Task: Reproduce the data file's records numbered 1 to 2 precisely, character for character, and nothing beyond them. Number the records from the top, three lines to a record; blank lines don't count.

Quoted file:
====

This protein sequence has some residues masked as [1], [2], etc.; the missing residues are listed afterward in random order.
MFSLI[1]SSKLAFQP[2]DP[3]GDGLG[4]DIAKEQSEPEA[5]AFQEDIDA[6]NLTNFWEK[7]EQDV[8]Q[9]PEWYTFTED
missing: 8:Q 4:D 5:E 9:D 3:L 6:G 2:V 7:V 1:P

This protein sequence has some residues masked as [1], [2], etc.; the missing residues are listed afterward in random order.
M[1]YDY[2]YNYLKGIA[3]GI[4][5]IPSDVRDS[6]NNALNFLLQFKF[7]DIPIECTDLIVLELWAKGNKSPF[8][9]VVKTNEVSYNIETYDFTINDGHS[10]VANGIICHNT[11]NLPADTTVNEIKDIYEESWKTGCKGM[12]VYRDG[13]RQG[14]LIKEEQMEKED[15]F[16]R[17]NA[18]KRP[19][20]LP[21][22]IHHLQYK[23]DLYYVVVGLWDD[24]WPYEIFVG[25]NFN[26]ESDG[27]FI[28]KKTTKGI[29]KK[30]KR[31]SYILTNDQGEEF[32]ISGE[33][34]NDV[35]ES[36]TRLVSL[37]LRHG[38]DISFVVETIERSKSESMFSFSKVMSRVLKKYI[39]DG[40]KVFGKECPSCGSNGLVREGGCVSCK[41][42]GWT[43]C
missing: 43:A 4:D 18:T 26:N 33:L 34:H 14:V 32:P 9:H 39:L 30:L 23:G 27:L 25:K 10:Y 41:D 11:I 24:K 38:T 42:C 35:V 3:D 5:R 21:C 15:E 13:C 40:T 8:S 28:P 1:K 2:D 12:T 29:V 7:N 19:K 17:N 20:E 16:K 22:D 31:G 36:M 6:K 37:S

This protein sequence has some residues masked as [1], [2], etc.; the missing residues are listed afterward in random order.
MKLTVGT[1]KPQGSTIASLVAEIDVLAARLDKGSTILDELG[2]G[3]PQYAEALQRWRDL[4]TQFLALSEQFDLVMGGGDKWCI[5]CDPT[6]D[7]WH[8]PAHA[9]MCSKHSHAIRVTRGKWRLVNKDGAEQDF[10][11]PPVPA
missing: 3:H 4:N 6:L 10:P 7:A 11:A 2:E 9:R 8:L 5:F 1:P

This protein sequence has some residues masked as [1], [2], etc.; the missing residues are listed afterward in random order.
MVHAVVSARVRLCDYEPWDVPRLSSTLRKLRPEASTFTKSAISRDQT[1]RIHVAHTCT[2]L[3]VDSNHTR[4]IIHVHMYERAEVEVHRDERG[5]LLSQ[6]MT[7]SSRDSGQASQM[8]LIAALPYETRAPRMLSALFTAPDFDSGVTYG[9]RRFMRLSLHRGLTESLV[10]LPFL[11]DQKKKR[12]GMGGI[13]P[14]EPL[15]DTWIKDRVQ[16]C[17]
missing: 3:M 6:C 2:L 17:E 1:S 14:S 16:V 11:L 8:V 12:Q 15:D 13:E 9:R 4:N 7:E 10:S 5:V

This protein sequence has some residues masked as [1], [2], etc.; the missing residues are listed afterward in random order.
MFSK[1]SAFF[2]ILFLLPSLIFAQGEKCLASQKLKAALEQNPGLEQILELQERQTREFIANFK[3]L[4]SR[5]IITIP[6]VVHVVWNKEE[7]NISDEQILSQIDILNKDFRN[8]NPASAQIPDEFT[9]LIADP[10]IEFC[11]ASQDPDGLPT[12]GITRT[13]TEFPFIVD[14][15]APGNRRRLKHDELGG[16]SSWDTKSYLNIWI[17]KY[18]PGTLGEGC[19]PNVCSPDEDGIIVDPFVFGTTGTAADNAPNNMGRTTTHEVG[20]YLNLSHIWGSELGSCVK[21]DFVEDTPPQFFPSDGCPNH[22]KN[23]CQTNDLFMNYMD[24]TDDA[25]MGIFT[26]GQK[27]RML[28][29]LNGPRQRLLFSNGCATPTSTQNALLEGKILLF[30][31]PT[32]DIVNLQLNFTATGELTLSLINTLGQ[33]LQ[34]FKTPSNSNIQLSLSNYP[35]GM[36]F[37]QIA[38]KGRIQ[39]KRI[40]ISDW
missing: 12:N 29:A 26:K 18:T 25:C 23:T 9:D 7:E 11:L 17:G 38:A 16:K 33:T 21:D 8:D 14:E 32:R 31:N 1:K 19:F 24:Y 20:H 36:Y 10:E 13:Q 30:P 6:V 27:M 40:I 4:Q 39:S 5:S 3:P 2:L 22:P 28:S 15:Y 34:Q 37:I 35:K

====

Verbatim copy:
This protein sequence has some residues masked as [1], [2], etc.; the missing residues are listed afterward in random order.
MFSLI[1]SSKLAFQP[2]DP[3]GDGLG[4]DIAKEQSEPEA[5]AFQEDIDA[6]NLTNFWEK[7]EQDV[8]Q[9]PEWYTFTED
missing: 8:Q 4:D 5:E 9:D 3:L 6:G 2:V 7:V 1:P

This protein sequence has some residues masked as [1], [2], etc.; the missing residues are listed afterward in random order.
M[1]YDY[2]YNYLKGIA[3]GI[4][5]IPSDVRDS[6]NNALNFLLQFKF[7]DIPIECTDLIVLELWAKGNKSPF[8][9]VVKTNEVSYNIETYDFTINDGHS[10]VANGIICHNT[11]NLPADTTVNEIKDIYEESWKTGCKGM[12]VYRDG[13]RQG[14]LIKEEQMEKED[15]F[16]R[17]NA[18]KRP[19][20]LP[21][22]IHHLQYK[23]DLYYVVVGLWDD[24]WPYEIFVG[25]NFN[26]ESDG[27]FI[28]KKTTKGI[29]KK[30]KR[31]SYILTNDQGEEF[32]ISGE[33][34]NDV[35]ES[36]TRLVSL[37]LRHG[38]DISFVVETIERSKSESMFSFSKVMSRVLKKYI[39]DG[40]KVFGKECPSCGSNGLVREGGCVSCK[41][42]GWT[43]C
missing: 43:A 4:D 18:T 26:N 33:L 34:H 14:V 32:P 9:H 39:L 30:L 23:G 27:L 25:K 10:Y 41:D 11:I 24:K 38:T 42:C 35:V 3:D 5:R 21:C 15:E 13:C 40:T 8:S 28:P 1:K 2:D 12:T 29:V 7:N 19:K 17:N 20:E 16:K 22:D 31:G 36:M 6:K 37:S